Principle 9: Learning to love Hashem through this struggle

Part 2/2 (to see other parts of the article, click on the pages at the bottom)

The Baal Shem Tov also speaks a lot about how these desires are “fallen love” that really have their roots in the upper spiritual world of “Ahavah”. As is written in Parshas Lech Lecha:

Everything (in this world) is a projection of Hakadosh Baruch Hu through his attributes of love and fear, as is known. But the love is in exile, clothed in the physical, such as in a woman or in food… One should say in his heart, if I love this, which is only a ‘fallen and broken love” dressed in a putrid drop (which is where we all come from), how much more should I love the Holy one Blessed Be He!

Those who struggle with these desires can use it as a spring board to Ahavas Hashem. And when we successfully do this, we are uplifting the greatest physical desires and turning them into a great love for Hashem! This is a very high level of Divine service. We can also see this midah at play when Yaakov Avinu met his son Yosef after 22 years and, as Chazal tell us, he turned his love to Hashem by saying Kriyas Shema. We can grow in this direction if every time we feel unhealthy desires we daven to Hashem and say, “Hashem, please help me find in You what I am looking for in lust”.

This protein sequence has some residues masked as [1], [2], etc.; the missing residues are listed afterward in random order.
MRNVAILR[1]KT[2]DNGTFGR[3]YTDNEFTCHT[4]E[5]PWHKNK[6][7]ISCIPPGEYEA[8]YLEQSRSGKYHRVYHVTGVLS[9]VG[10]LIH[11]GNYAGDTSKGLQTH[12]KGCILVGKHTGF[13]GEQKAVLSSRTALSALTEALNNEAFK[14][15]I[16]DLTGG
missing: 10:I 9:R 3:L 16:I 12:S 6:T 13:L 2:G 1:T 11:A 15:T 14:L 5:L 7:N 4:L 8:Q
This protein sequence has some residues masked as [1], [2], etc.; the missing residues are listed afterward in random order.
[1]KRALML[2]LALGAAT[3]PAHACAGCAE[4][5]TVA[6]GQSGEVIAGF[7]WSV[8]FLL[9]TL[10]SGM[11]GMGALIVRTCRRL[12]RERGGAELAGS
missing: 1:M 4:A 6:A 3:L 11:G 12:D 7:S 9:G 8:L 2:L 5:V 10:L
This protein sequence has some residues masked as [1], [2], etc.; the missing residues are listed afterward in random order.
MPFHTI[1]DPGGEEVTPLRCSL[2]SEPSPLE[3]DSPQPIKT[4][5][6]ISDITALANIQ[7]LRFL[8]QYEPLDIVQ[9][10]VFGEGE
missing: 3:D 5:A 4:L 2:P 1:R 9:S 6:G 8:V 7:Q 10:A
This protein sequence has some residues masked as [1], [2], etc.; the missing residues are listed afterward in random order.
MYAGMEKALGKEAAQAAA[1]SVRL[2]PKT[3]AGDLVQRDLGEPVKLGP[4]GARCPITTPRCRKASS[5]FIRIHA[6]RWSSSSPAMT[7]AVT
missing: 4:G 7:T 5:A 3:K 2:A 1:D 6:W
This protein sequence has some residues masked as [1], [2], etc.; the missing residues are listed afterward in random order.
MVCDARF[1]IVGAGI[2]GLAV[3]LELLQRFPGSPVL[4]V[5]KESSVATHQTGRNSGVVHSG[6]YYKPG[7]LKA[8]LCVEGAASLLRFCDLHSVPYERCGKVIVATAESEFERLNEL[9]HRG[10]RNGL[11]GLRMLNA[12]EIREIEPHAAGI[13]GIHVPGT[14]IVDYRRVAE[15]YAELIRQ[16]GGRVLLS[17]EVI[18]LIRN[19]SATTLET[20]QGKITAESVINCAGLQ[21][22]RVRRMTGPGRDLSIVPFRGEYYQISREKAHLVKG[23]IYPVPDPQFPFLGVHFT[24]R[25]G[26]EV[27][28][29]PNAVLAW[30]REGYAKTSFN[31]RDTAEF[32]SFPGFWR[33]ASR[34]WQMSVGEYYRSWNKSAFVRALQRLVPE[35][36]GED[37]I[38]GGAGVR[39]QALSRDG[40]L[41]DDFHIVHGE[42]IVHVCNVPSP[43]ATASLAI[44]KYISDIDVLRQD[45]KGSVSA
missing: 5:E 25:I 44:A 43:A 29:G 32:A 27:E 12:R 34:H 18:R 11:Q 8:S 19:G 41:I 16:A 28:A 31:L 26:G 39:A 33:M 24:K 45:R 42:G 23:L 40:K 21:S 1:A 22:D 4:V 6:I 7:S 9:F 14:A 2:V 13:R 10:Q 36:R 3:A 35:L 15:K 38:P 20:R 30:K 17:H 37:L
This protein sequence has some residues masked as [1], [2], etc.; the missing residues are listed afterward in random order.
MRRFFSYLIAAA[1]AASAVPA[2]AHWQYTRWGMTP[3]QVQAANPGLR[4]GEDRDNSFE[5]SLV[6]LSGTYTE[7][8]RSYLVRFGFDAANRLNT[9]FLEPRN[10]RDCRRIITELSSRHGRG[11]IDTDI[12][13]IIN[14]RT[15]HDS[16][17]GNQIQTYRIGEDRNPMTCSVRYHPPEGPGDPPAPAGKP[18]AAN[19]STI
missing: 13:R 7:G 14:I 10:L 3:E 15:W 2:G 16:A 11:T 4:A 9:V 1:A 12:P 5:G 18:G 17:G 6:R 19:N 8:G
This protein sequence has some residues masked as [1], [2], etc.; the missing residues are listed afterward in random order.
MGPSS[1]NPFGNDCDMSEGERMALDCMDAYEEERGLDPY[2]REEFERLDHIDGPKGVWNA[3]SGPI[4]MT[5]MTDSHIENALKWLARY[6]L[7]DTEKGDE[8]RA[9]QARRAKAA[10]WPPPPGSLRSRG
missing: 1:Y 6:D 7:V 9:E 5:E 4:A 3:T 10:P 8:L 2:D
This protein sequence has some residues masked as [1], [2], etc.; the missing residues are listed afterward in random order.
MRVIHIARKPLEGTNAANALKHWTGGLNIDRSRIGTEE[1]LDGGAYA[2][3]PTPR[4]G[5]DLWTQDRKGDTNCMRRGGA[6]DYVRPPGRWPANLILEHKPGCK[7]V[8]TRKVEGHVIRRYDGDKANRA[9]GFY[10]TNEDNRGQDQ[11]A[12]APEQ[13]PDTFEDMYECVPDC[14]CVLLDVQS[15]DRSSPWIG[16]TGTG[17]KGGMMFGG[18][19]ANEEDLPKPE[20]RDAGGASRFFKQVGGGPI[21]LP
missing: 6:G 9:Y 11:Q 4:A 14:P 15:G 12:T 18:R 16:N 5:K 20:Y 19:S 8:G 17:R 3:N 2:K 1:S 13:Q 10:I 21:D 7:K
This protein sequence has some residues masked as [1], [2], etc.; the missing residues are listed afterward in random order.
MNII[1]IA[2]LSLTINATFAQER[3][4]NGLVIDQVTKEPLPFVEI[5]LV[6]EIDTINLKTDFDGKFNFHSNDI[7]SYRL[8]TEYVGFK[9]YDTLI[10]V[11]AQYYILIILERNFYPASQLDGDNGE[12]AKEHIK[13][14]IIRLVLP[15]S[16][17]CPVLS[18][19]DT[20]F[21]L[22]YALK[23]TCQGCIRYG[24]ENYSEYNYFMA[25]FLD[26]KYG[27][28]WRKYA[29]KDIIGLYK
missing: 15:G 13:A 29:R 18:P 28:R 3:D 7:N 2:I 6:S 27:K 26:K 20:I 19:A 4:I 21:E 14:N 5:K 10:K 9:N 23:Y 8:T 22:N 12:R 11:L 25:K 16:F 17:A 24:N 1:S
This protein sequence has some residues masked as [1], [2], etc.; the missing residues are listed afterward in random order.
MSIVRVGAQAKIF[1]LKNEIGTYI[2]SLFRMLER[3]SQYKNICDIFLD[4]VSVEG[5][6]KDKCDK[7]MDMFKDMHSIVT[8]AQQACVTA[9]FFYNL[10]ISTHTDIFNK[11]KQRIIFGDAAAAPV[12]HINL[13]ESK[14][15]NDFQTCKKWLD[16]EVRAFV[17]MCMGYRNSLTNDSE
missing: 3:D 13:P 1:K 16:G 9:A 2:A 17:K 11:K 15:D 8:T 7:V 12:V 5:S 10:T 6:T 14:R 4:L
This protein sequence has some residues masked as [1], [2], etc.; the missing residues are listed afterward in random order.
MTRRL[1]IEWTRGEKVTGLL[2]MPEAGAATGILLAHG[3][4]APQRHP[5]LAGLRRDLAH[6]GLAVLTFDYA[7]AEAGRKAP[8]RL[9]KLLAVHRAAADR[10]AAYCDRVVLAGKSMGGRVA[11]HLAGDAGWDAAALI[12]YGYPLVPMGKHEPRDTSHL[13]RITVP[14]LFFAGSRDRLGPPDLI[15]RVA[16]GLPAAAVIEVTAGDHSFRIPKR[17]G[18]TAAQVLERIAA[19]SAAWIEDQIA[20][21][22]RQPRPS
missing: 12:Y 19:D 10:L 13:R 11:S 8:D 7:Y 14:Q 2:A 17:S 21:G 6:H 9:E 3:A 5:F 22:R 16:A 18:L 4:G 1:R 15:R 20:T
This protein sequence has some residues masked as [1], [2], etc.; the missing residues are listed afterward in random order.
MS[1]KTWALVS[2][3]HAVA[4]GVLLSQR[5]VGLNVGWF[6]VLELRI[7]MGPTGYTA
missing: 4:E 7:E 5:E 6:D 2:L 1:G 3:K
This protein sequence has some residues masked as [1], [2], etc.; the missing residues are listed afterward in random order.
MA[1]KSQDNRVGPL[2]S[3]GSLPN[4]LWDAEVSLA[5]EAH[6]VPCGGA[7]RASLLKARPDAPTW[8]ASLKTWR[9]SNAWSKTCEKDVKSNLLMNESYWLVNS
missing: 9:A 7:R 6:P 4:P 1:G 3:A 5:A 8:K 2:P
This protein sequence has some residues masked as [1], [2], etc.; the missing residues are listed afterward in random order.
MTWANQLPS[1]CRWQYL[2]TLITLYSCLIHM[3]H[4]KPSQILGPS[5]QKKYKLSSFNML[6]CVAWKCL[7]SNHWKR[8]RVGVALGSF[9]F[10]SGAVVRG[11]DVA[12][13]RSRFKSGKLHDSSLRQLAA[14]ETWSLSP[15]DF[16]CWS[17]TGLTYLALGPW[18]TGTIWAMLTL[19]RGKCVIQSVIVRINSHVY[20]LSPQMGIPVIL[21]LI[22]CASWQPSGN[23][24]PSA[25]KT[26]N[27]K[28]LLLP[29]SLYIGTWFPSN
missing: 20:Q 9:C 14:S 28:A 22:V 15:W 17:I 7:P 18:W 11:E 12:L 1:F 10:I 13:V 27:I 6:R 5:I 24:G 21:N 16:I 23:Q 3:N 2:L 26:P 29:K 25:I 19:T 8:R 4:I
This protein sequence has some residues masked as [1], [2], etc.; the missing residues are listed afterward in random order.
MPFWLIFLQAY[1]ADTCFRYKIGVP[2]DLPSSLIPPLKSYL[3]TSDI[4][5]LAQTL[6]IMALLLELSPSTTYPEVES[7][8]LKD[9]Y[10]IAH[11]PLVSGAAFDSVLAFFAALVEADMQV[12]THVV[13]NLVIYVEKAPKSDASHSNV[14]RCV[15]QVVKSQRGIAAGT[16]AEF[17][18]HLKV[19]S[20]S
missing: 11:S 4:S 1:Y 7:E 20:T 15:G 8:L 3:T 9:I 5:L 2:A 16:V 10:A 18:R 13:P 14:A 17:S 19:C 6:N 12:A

The sefarim speak about how the highest desire a Jew can have is to be dovek - attached to Hashem and to the ziv of the Sh'chinah. It is actually supposed to be a ‘lust’ of some sort, as the Rambam (Maimonides, Mishnah Torah, "Laws of Repentance", 10,3) writes:

What is the proper love that we must have for G-d? It is to love G-d with an exceedingly great and intensely powerful love until the individual is constantly enraptured by it; he must be stricken like a lovesick person, whose mind is at no time free from his passion for a particular woman, with the thought of her filling his heart at all times, whether he be sitting down or rising up, whether he be eating or drinking. Even more intense should the love of G-d be in the hearts of those who love Him, and this love should constantly absorb him, as we are commanded to love the Lord "with all your heart and with all your soul." Solomon expressed this allegorically in the verse, "for I am sick with love." (Song of Songs, 2:5) Indeed, the entire Song of Songs is an allegorical description of this love.